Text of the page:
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Christ was humbler yet, even to accepting death, death on a cross. But God raised him high and gave him the name which is above all other names…

These verses are taken from the Christological hymn that Paul quotes in his letter to the Philippians (56 C.E.) and serve as the leitmotif for Holy Week. Each day’s events underscore the humility of Jesus, beginning with His triumphal entry into Jerusalem at Passover seated upon the back of a donkey.

Sensing his earthly mission coming to a close, and in the wake of that, conflict, he orchestrated this bit of drama. He knew his few followers would misinterpret his action in their craving for a political Messiah to rout the hated Romans. Psalm 118’s “Blessings on the King who comes…,” fueled their frenzy and drew the Pharisees’ censure watching this spectacle unfold through streets thronged with pilgrims. Jesus’s intent was to image the peaceful Messiah, only later grasped by his followers after his resurrection.

Years of meditation on this curious story, recorded in the four gospels, have deepened my sense of Jesus Christ, totally other than first perceived. Like his first followers, I still get trapped in expectations of what I want, when I want it, how I want it. My terminal illness, however, casts urgency upon learning to listen, anew, to his Father for direction, to practice humility and obedience, one day at a time.

The future holds my final days before transitioning from them. There’s no preparing for them. They will unfold, as they will.

 

 

Something red flickered, gentling the branch of the viburnum shrub outside my study window: It was the cardinal, its feathered crest bespeaking authority. Mesmerized, I sought its spirit. For a split second, turned inside out in riotous colors, it happened. Then, I was alone, the branch slick with raindrops still trembling from its visitor.

I had been visited. Its import would be revealed. I’d just have to listen.

Earlier in the morning, I wondered whether I was still eligible for hospice, given Medicare’s second benefit period winding down. I was still performing my ADLs, albeit more slowly, still managing with helpers in my home, still content with new learning each twenty-four hours. Yet imperceptibly, I was still losing ground. The steroid, at first helpful with my symptoms, was less effective, rendering me weak and lightheaded. Breathing still limited my endurance, increased my need to pace myself, and messed with coughing up phlegm during the day.

“Of course, Liz, you still meet the criteria for hospice,” Alice said later as she wrapped the blood pressure cuff around my upper arm. “We’ve also gotten to know you these past months—you’re doing very well—and you know to call us whenever you need help with personal care.” Often, she had offered this additional service. I brightened with her words, seeping into vestiges of denial still lurking within my psyche’s depths.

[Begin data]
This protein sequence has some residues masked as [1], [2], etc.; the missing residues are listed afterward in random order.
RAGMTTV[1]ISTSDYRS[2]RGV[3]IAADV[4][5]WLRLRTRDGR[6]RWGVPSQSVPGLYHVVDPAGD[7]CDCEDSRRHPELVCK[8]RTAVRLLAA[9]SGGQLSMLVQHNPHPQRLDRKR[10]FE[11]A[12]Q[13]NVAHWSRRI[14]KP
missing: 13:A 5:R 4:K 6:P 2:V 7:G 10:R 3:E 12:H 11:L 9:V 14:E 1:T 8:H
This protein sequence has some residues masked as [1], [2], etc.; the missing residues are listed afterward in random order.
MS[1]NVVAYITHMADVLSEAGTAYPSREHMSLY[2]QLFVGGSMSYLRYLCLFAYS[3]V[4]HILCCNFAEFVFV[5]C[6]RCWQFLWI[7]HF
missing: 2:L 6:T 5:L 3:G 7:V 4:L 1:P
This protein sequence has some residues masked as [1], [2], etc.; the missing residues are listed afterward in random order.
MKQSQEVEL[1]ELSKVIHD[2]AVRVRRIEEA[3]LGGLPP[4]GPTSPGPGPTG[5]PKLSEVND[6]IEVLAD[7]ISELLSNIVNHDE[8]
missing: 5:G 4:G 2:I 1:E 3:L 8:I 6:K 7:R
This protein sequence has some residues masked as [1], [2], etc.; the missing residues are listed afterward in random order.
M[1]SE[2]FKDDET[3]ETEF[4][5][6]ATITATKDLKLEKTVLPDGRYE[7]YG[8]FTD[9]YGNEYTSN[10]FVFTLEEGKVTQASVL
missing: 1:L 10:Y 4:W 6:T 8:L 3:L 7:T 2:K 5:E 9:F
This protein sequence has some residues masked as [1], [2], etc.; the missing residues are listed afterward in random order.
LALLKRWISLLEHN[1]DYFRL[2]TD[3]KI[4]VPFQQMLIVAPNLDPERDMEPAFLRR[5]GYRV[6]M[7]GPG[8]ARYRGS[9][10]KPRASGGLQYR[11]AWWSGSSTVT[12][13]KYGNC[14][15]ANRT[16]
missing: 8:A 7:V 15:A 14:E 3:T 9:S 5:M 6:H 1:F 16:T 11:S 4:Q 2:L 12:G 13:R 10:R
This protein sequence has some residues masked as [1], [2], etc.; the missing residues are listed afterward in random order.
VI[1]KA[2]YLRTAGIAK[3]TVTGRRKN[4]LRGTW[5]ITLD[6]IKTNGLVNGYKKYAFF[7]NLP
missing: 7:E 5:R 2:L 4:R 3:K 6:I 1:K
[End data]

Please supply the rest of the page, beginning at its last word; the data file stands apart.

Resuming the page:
So again it was about acceptance, deeper than previously experienced. I felt its sweet release. This was working out, literally one day at a time. I only had to show up and keep an eye out for the cardinal, my backyard companion and teacher.

Listening for the stream of words coursing through the unconscious, then expressing them opens writers to the bedrock of their identity and the resiliency of change.

Such discipline Etty Hillesum (1914-1943) imposed upon herself at the behest of Jungian-trained psychoanalyst Julius Spier whose guidance she sought when twenty-seven years old. He also recommended she steep herself in the Bible, St. Augustine, Rilke, and Dostoyevsky’s novels. Through assiduous study, Etty’s incipient God flamed within her psyche, pried open childhood scars whose bondage had kept her miserable, then empowered her to let them go. Inner freedom smiled through dark eyes onto the world of Hitler.

From 1941 to 1943, Etty filled ten notebooks that tracked this amazing psychic transformation: the Nazi terror in Amsterdam, prayer to her Companion God, humor, sensitivity to beauty, Russian classes to private pay pupils, translations, the ups and downs of relationships with Hans Wegerif and her analyst, and aches in her stomach and head. Within this mix, she learned to embrace the tension between opposites: evil and good, dark and light, disharmony and harmony, etcetera: All find resonance within her God, experienced not as savior but as One to help reverse evils that wracked His world. Loving others patterned her days, despite the ever-tightening noose of the Nazis, intent upon annihilation.

This attitude accompanied her cattle-car transport to the work camp at Auschwitz in 1943 where she died of starvation and typhus.

An Interrupted Life – The Diaries and Letters of Etty Hillesum first appeared in English in 2002, and since has been translated into sixty-seven languages. Her legacy continues, for those inspired to do likewise.

 

 

 

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